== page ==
Vanilla Option

DEFINITION of 'Vanilla Option'

A financial instrument that gives the holder the right, but not the obligation, to buy or sell an underlying asset at a predetermined price, within a given time frame. A vanilla option is a normal call or put option that has standardized terms and no special or unusual features. It is generally traded on an exchange such as the Chicago Board Options Exchange.

BREAKING DOWN 'Vanilla Option'

Individual and institutional investors can take advantage of the versatility of options to design an investment that best meets their need to hedge or speculate on the price movement of an asset. If a vanilla option is not the right fit, they can explore exotic options such as barrier options, Asian options and digital options. Exotic options have more complex features and are generally traded over the counter.

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RELATED FAQS
  1. What's the difference between a regular option and an exotic option?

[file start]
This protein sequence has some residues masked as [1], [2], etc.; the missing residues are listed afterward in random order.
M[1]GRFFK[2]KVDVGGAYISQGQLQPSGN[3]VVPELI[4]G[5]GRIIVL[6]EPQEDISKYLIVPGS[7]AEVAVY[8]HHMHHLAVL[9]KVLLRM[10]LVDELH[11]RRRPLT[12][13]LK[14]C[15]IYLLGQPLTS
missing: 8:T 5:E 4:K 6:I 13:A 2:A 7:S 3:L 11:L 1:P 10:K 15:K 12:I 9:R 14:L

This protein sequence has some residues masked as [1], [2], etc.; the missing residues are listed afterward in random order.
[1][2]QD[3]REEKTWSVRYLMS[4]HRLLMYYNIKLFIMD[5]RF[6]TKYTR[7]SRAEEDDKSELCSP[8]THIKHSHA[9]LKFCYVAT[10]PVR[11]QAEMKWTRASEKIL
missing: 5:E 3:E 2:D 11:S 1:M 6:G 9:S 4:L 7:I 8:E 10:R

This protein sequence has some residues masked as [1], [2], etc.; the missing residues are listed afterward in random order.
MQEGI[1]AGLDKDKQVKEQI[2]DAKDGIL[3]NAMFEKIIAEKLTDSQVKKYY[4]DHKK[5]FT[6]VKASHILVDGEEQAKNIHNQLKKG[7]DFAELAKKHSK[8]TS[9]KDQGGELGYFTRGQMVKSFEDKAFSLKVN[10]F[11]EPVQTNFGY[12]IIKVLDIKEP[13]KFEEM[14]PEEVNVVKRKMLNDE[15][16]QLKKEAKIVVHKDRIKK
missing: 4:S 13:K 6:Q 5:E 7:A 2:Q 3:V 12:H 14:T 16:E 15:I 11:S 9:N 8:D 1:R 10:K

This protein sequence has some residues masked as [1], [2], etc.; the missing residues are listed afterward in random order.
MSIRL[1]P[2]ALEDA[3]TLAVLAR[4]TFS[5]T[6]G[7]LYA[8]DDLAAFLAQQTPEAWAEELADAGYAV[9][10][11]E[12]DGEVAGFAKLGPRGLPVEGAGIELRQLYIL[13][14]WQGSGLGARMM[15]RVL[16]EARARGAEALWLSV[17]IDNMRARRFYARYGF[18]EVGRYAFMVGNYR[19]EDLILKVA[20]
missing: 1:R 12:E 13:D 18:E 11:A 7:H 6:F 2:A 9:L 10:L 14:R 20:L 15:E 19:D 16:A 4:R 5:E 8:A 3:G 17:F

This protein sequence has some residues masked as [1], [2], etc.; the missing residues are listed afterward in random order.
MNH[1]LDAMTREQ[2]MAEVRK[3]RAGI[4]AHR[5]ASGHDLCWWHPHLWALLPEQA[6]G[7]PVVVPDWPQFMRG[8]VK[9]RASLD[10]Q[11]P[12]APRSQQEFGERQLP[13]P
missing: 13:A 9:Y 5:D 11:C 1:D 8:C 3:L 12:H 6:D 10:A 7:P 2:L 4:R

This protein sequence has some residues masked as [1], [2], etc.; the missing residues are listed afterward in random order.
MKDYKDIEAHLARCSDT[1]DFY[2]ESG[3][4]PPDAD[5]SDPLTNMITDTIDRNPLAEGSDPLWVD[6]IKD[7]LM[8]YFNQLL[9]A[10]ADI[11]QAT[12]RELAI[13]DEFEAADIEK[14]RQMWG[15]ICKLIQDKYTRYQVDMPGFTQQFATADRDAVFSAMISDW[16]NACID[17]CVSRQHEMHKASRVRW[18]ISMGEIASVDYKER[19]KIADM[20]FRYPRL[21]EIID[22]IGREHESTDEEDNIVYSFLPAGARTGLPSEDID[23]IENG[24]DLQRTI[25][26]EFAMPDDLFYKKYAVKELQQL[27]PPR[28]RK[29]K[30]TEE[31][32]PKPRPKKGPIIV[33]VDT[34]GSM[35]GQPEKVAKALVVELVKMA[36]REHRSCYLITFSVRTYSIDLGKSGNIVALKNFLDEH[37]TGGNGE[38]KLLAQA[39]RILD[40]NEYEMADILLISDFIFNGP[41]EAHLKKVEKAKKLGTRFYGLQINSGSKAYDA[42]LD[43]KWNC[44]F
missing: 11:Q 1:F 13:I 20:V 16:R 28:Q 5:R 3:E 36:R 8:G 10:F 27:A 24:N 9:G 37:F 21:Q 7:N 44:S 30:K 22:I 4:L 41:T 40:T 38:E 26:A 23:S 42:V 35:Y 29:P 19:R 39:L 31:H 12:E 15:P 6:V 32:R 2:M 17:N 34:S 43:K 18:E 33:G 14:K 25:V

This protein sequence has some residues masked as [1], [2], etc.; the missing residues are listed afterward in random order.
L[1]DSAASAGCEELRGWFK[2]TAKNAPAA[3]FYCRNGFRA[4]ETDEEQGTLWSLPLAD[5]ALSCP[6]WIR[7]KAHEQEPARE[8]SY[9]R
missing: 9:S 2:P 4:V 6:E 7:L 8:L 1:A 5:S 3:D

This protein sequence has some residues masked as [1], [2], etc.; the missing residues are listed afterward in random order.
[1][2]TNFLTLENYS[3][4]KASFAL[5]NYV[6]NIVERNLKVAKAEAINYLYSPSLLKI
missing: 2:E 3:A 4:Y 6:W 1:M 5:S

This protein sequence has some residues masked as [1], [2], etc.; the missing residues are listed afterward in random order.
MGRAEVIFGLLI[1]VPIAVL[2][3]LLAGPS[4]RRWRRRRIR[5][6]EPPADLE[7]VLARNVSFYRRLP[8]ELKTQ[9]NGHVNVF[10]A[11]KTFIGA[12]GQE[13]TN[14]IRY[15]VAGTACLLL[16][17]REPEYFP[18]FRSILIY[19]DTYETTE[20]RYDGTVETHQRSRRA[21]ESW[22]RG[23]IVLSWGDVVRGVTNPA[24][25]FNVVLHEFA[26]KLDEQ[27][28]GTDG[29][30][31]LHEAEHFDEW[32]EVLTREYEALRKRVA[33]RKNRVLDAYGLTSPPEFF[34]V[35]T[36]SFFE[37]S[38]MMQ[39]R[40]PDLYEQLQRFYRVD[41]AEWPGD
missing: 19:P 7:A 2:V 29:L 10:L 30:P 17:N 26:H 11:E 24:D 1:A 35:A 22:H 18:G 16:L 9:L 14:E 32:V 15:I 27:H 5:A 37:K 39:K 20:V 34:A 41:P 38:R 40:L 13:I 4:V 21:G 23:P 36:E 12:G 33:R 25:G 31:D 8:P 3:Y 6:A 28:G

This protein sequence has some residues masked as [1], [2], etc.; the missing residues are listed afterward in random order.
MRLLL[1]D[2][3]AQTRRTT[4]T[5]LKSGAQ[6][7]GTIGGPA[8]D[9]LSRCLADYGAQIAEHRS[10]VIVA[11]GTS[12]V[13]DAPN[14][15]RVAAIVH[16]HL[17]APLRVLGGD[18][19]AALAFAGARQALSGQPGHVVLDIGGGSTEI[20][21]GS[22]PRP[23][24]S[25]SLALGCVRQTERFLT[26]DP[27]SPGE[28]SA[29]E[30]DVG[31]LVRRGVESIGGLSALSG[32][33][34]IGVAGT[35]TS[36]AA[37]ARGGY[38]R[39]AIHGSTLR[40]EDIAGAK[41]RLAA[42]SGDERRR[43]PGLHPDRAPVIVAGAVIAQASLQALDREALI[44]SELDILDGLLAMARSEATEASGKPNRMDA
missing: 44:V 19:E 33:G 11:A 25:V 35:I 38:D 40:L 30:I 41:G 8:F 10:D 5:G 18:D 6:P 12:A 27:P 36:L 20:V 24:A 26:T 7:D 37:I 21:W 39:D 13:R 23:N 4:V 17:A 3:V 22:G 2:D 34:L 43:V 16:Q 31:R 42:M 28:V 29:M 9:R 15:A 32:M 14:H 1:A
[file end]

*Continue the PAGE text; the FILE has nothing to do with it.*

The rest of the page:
Before learning about exotic options, you should have a fairly good understanding of regular options. Both types of options ... Read Full Answer >>
  2. What is a derivative?

    A derivative is a contract between two or more parties whose value is based on an agreed-upon underlying financial asset, ... Read Full Answer >>
  3. What is after-hours trading? Am I able to trade at this time?

    After-hours trading (AHT) refers to the buying and selling of securities on major exchanges outside of specified regular ... Read Full Answer >>
  4. Do hedge funds invest in commodities?

    There are several hedge funds that invest in commodities. Many hedge funds have broad macroeconomic strategies and invest ... Read Full Answer >>
  5. How do hedge funds use equity options?

    With the growth in the size and number of hedge funds over the past decade, the interest in how these funds go about generating ... Read Full Answer >>
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    Mutual funds invest in not only stocks and fixed-income securities but also options and futures. There exists a separate ... Read Full Answer >>
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